The steamer was 638 feet long overall, with a 65-foot beam, a depth of 33 feet and a cargo capacity of 14,000 tons of crushed stone. The unloading boom was 160 feet long. The engineering and propulsion plant on the Carl D. Bradley (2) was similar to that on the T.W. Robinson which was built two years before the Carl D. Bradley (2). The boilers on the Bradley were water tube boilers instead of fire tube boilers. The fuel used in the boilers was coal. The method of propulsion, moving the boat through the water, was provided by the use of turbo electric drive. The steam generated in the boilers was directed into a steam turbine. The steam turbine turned a generator to generate the electrical power. The power from the generator was used in the main motor, which was directly connected to the propulsion shaft. By adjusting the speed of the main motor the speed of the propeller was controlled, thus controlling the speed of the vessel. This operation was like controlling the speed of a ceiling fan in a house. The Robinson was the first vessel on the Great Lakes to utilize this form of propulsion and the Carl D. Bradley (2) was the second vessel to utilize this method of propulsion. There was a third vessel on the Great Lakes which used turbo electric drive and that was the large sand sucker J. R. Sensibar. This method of propulsion did not prove to be popular. The turbo-electric drive system was not installed in other Great Lakes bulk carriers.
There were other innovations on the Carl D. Bradley (2). The auxiliary machinery, the unloading equipment and galley are powered with electricity, with the power coming from the main motor. The vessel was equipped with the latest navigational devices such as the gyro compass and gyro pilot (metal mike) radio direction finder. For its day the Bradley was the most update and largest steamer on the Great Lakes and she was recognized as the Queen of the Lakes.
The Bradley arrived at the Port of Calcite under the command of William MacLean and chief engineer John Sparre at 8 o’clock in the morning of July 28. Carl D. Bradley was on board and both he and the new steamer received a joyous welcome. Operations at the Calcite Plant were suspended for several hours to give all employees the opportunity to witness the arrival of the new boat. Flags were placed on buildings, locomotives and trucks. Mrs. Bradley and the Rogers City Community Band were on the new steel harbor tug Rogers City to welcome the vessel and her husband. The next day the Bradley received her first cargo of 14,627 tons of limestone for delivery to Buffington. From that first trip until November 1958, through the depression, the war years, and the years of prosperity, the Carl D. Bradley (2) sailed the Great Lakes delivering stone and other bulk material as she was designed and built to do.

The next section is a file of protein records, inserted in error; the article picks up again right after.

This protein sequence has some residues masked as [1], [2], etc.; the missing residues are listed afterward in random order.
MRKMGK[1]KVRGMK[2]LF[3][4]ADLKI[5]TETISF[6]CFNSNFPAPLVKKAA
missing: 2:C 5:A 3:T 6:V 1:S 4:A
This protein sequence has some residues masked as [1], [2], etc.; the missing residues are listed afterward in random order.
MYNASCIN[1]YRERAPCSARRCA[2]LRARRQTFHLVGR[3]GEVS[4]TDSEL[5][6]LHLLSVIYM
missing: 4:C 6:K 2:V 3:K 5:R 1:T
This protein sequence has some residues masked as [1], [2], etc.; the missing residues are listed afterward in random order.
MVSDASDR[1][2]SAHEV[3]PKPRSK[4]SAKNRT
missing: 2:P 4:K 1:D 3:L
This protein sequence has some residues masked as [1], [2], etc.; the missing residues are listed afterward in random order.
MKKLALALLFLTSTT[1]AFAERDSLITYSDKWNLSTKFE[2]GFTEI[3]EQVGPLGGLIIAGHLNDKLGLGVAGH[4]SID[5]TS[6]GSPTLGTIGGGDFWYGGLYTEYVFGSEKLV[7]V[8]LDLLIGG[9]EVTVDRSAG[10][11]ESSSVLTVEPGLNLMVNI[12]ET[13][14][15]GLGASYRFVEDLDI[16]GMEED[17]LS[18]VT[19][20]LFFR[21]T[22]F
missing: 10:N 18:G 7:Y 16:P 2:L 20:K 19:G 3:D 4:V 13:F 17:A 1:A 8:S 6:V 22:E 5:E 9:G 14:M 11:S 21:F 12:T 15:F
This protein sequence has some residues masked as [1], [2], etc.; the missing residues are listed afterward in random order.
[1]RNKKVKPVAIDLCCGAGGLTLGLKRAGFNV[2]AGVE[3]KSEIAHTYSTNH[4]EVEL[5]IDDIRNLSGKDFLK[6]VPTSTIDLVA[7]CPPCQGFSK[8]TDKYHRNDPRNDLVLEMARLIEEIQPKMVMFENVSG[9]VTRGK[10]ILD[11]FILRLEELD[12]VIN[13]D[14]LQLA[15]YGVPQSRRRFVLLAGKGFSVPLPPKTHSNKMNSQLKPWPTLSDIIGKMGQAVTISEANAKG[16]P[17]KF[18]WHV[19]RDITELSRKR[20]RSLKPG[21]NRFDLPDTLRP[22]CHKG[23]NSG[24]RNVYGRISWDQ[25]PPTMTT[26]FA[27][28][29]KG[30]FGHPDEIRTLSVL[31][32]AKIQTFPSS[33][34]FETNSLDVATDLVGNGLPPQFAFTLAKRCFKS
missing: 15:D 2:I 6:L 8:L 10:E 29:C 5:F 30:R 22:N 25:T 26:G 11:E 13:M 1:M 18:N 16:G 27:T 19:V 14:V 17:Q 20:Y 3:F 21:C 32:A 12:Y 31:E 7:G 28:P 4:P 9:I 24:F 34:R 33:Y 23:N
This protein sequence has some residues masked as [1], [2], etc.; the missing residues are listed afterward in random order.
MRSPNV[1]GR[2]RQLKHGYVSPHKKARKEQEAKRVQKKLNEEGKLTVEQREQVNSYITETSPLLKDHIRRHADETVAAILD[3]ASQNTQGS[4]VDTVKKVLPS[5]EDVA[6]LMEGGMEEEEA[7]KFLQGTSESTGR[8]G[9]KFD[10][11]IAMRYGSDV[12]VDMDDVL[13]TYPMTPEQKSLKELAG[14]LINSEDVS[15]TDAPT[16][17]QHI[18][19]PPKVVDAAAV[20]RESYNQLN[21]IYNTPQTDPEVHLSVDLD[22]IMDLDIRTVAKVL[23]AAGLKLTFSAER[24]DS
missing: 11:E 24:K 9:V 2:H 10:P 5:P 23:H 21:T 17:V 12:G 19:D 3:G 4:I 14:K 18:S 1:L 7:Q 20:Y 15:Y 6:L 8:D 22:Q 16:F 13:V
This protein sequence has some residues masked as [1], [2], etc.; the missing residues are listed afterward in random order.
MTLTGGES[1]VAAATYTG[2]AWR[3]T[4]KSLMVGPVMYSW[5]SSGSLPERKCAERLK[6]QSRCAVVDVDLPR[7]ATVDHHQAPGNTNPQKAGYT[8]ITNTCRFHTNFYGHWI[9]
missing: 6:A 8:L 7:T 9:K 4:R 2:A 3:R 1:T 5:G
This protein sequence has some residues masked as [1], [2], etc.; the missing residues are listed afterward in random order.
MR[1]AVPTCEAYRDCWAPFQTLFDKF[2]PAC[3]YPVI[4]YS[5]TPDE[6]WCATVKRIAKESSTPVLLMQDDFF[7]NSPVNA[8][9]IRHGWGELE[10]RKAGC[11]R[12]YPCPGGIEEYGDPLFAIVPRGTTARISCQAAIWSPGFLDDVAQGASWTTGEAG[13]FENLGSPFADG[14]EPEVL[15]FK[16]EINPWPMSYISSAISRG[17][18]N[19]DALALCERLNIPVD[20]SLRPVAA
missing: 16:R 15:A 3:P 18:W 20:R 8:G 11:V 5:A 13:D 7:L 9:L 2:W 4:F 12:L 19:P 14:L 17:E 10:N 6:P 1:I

The year 1958 was not like the previous years. First of all the season started later than the previous year. The Calcite and Cedarville were scheduled to be the first loaded; but the possibility of unionizing the deck officers almost jeopardized that. Two unions - the Masters, Mates and Pilots Association and Marine Engineers Beneficial Association - had conducted a campaign to unionize the Bradley fleet officers following the successful organization by these unions of the Pittsburgh Steamship Division licensed officers in the summer of 1956. The Michigan Limestone Division officers agreed to meet with the representatives of the Masters, Mates and Pilots Association, which seemed to feel the Bradley fleet officers wanted a union. The result of this meeting was an election conducted by the American Arbitration Association. The 27 licensed officers voted for no union representation. The steamers did begin operations on April 21. All were placed in commission except the W. F. White, because business conditions did not warrant fitting her out.
Business did not improve. July 1 the Carl D. Bradley was decommissioned and placed in the lay-up basin at the Port of Calcite to retard limestone deliveries to a rate in keeping with the then current consumption of limestone. This would also permit stone producing operations to continue through the shipping season at a normal level. It was anticipated that the Bradley would return to operation later in the season. In October both the Bradley and White were fitted out and placed in service.
The Carl D. Bradley, traveling light departed Buffington, Indiana around 9:30 pm, Monday, November 17, and headed up Lake Michigan bound for the Port of Calcite. Roland Bryan, a sailor since age fourteen, was the master. This trip was the last for the season and the steamer was going home. The Bradley never made it. In less than 24 hours the Carl D. Bradley was on the bottom of Lake Michigan and 33 of the 35-man crew were dead or missing.